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Minimum Wage and Tips Washington Washington

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  • Minimum Wage and Tips Washington Washington

    Hi, I'm new to the forum because I searched google and couldn't find an answer.

    So I work at a family owned restaurant that is very popular with under 25 employees. I get paid minimum wage and 10% of my pay is counted as tips. So say I make $100 for the pay period, not including tips. Well ten percent of that is $10, so I get that in tips. So my paycheck in total is $110. I'm mad about this because sometimes customers leave me $50 tips and the money either goes to the managers or the owner, I'm not totally sure. They say that the 10% is my tips. When i signed up i signed a contract saying that i get 10% of the tips. I thought it was a pool, but no. Is this legal? I'm going to be quitting in the next couple of weeks but I was wondering about this because it seems like they are scamming all of us and I wouldn't mind getting back tips. As a side note I have worked there six months. Can someone explain the legal reason if it is legal?

  • #2
    Probably not legal. But I am going to ask you to read the following factsheets. People are fond of clean simple answers that are not actually accurate. Answers that are accurate tend to be a bit messy. Rather then coming up with an over simple answer, take a hard look at the DOL's actual rules on tips, and see exactly which rules are being violated.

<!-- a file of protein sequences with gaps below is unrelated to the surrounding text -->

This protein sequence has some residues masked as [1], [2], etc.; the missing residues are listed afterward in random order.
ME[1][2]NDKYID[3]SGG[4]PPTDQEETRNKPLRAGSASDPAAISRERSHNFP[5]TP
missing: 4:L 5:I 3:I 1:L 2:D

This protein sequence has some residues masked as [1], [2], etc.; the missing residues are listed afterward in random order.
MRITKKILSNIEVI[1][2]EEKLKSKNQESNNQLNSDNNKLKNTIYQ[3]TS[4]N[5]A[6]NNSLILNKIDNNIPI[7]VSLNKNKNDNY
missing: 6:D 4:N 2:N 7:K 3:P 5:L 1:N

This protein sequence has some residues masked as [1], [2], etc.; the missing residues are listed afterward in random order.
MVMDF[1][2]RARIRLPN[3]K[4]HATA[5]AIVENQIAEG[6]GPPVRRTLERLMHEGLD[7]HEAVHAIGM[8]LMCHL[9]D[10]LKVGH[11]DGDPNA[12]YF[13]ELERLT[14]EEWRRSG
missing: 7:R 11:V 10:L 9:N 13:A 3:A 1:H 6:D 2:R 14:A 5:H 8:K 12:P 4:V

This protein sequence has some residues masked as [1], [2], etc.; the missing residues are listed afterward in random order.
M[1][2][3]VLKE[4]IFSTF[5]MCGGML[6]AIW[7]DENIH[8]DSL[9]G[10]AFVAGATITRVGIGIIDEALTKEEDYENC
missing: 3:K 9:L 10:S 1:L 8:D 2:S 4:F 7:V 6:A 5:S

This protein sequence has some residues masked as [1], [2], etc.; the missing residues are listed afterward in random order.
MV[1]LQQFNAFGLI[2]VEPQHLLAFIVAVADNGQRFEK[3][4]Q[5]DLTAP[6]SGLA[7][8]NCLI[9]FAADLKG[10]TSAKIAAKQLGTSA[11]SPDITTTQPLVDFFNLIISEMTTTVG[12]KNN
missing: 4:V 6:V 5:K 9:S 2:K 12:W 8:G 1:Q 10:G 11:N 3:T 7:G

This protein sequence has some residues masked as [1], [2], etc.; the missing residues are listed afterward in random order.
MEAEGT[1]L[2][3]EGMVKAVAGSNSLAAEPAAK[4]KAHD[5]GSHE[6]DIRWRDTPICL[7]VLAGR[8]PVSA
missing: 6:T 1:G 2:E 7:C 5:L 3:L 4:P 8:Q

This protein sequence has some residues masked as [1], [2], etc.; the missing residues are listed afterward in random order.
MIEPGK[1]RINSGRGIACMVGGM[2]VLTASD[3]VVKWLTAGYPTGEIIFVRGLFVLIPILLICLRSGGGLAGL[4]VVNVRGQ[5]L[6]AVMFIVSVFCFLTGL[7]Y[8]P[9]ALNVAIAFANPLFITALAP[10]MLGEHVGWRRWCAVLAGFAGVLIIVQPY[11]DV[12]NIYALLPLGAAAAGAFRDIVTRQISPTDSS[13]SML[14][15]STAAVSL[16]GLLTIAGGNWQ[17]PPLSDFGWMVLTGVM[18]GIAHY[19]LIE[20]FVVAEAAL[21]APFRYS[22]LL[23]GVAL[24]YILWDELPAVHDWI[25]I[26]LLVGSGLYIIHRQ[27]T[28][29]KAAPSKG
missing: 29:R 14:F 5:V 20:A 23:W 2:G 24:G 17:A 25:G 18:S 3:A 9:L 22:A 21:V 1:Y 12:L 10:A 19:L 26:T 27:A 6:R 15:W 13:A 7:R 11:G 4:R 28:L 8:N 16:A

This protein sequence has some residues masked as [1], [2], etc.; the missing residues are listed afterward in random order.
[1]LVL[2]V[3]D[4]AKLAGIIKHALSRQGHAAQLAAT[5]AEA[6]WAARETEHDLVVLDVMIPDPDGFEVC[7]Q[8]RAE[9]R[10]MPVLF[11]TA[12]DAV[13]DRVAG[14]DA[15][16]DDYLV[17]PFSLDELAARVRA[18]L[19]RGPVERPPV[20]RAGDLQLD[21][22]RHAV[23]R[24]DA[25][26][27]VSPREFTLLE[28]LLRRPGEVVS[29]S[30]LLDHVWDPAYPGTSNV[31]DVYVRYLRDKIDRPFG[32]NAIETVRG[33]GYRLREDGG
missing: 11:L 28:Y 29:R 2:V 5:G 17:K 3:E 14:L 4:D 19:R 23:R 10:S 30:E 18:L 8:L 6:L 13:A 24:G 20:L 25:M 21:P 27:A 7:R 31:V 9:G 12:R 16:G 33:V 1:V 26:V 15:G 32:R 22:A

http://www.dol.gov/whd/regs/compliance/whdfs15.htm

    http://www.dol.gov/whd/regs/compliance/whdfs15a.pdf
    Last edited by DAW; 06-02-2012, 01:28 PM.
    "Reality is that which, when you stop believing in it, doesn't go away".
    Philip K. **** (1928-1982)

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    • #3
      Tips belong to the employee to whom they are left

      Here is the new Feb 2012 federal rule on tips... Just for the record, a tip employee is a minimum wage employee for Wage Hour enforcement purposes, hence, unless a valid tip pool is in place the employee must keep all tips.

      http://www.dol.gov/whd/FieldBulletins/fab2012_2.pdf

      In 1974, the tip credit provision was amended in pertinent part to add a requirement that tips received by the employee must be retained by the employee except through valid tip pooling arrangements among employees who customarily and regularly receive tips. See Pub. L. No. 93-259, §13, 88 Stat. 55 (1974).

      In light of the agency's view that the legislative history to the 1974 amendments clearly demonstrated Congress' intent to permit an employer to use its employees' tips only as specifically prescribed by section 3(m), Wage and Hour concluded that "[i]f an employer should elect not to avail himself of this limited exception [to pay the full minimum wage], he would have to pay his tipped employees in accordance with the Act's minimum wage standards and, in addition, allow them to keep their tips." Id.